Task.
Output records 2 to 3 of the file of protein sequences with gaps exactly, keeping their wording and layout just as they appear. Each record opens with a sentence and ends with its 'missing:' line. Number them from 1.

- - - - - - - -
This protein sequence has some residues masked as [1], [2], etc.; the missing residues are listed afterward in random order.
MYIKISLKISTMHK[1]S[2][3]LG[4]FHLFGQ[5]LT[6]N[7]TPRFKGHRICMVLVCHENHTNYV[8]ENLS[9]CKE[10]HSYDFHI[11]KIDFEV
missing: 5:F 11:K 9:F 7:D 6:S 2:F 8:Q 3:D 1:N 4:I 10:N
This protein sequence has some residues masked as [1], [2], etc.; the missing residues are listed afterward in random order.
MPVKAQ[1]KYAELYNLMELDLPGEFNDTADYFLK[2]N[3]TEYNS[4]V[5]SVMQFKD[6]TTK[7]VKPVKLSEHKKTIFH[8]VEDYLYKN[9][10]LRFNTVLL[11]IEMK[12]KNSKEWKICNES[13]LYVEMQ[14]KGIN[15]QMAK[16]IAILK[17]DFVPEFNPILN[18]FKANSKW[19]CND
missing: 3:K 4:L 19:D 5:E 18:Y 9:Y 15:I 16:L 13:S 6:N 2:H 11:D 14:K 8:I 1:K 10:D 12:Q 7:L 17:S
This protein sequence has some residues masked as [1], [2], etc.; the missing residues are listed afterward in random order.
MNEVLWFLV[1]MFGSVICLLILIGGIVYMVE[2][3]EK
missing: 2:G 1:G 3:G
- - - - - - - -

This protein sequence has some residues masked as [1], [2], etc.; the missing residues are listed afterward in random order.
MPVKAQ[1]KYAELYNLMELDLPGEFNDTADYFLK[2]N[3]TEYNS[4]V[5]SVMQFKD[6]TTK[7]VKPVKLSEHKKTIFH[8]VEDYLYKN[9][10]LRFNTVLL[11]IEMK[12]KNSKEWKICNES[13]LYVEMQ[14]KGIN[15]QMAK[16]IAILK[17]DFVPEFNPILN[18]FKANSKW[19]CND
missing: 3:K 4:L 19:D 5:E 18:Y 9:Y 15:I 16:L 13:S 6:N 2:H 11:D 14:K 8:I 1:K 10:D 12:Q 7:L 17:S
This protein sequence has some residues masked as [1], [2], etc.; the missing residues are listed afterward in random order.
MNEVLWFLV[1]MFGSVICLLILIGGIVYMVE[2][3]EK
missing: 2:G 1:G 3:G